The Fox Business Channel faces stiff competition for business eyes with Bloomberg and CNBC covering financial affairs on Wall Street and around the country. My own habit for early morning viewing is to put the TV window on multi-program where I can easily switch from one to the other or watch them all at once. When Fox Business Network came to DirecTV, I was already attached to CNBC’s morning trio of Becky Quick, Carl Quintanilla, and Joe Kernan.
In the morning hours of its Squawk program, CNBC has a subdued, businesslike, and thoughtful presentation which is highly popular with serious investors. Fox Business Network is also serious but trying hard to rise in the ratings, looking for the right fit. The Fox Business Network hires brainy women like Jenna Lee, Dagen MacDowell, and Sandra Smith and free-market entrepreneurial stock analysts like Charles Payne, a soft-spoken African American guy who looks like he could be just as home in a boxing ring as in a financial firm.
The dust had not yet settled down on the Fox Business Network nor formed a permanent identity when it hired Don Imus a few weeks ago. When you hire Imus, you get his entire crew which includes his engineer Bernard, his bounce-back news guy Charles Cord, his sports guy Werner Wolf, and an assortment of regular and irregular special guests.
Charles Cord is the “straight man” and reads the news straight. Cord is an Imus intimate, a comforting side-man, as was Ed McMahon on Johnny Carson. It’s a funny thing to watch a bunch of old cronies mixing it up. While Sirius radio shock jock Howard Stern makes a regular habit of busting Imus’ chops, Imus chuckles and says he appreciates the attention and like sStern. Imus is a fossil, a dinosaur, a shriveled prune, Stern is inclined to say. Imus doesn’t take offense and praises Stern as a talented funny man. Imus’ deprecating humor turns as much on himself as it does on others.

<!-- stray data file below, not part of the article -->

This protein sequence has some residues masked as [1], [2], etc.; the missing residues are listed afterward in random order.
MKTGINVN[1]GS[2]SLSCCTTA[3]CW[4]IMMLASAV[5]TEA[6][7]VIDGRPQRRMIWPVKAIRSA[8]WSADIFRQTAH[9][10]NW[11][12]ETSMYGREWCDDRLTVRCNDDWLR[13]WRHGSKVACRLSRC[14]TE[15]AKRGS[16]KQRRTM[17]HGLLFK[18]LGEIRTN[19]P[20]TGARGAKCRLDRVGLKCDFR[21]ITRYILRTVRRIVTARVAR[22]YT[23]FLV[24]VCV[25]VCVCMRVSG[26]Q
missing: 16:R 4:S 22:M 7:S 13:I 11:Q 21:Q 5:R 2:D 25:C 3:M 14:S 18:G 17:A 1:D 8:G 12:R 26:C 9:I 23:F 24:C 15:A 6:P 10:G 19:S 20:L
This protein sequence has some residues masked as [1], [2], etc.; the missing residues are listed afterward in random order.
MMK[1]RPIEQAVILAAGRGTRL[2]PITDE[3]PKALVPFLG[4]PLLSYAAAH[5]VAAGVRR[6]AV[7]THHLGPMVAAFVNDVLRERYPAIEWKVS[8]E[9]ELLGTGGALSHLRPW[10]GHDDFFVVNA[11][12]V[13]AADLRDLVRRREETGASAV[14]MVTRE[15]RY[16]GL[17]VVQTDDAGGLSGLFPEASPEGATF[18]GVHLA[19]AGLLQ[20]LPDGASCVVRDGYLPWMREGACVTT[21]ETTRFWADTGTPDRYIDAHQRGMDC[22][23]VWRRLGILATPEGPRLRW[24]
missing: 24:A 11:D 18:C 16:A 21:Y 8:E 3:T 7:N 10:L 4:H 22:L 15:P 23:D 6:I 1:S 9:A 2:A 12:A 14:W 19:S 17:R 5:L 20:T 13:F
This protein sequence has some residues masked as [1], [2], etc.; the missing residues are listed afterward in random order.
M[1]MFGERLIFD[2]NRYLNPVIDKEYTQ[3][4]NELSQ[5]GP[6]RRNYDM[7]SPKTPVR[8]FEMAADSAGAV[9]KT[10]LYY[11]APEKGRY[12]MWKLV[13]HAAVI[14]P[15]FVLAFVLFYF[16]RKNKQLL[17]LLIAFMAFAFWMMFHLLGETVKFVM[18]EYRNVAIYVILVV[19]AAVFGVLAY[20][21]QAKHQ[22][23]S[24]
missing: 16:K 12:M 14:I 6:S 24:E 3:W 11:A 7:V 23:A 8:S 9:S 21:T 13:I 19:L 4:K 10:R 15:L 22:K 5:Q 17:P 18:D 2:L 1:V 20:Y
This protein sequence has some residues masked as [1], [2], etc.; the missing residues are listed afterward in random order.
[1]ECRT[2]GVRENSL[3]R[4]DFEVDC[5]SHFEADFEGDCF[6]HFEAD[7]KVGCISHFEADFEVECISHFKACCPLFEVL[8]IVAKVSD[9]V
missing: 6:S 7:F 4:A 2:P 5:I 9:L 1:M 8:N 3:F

Alluding to a period of time when he suffered from alcohol and substance abuse, Imus has been marching for a long time to a different drum. He described himself today as “an old drunk” though that is is past. When things are not going well, Imus livens the show by attacking his crew with blunt put-downs. Like an aging Lord of the Flies the crew returns the verbal jibes by attacking their chief, usually for his appearance.
“Look at you. You’re a ridiculous figure with your cowboy hat. Who wears a cowboy hat in New York City? Only an idiot would do that,” Bernard taunts Imus.
Imus squints beneath bushy old man eyebrows and frowns at his guy.
“Look who’s talking you bald-headed idot!” Imus retorts.
“And button up your shirt, Imus. Who wants to look at an old guy’s chest. You’re so old that it looks like you have breasts. Don’t sit sideways to the camera like that,” Bernard retorts.
It’s sophomoric, certainly, but there’s more to it than that. The underlying effect comes from a sort of historical familiarity with media and with America’s loose living baby boomers. Imus is one of New York City’s oldest hipsters, and you can be sure that the Roger Ailes, Fox News CEO, was aware of Imus’ extensive historical connections into the New York and American media world when they hired him. You can get some idea of Imus’ media reach on the Imus.com website where he has links to two distinct categories of media connection: Sites That Don’t Suck as Much and Sites That Don’t Suck. There you’ll see a compilation of active blogs and media channels ranging from left to liberal, from conservative to right.
One of the reasons the Imus hiring on FBN is showing early signs of success is that the man is stuck in no one single ideology. He’s a liberal-green-flagwaving-rightwing-conservative, depending on the issue. He wears a cowboy hat and cowboy boots, an affect of the Southwestern ranch he runs with wife Deirdre, half or less his age. Unlike other morning show pundits, Imus plays a lot of country music, with a smattering of rock and other music. Last week, the show featured the Leven Helm Band; one of tomorrow’s guests will be Tanya Tucker.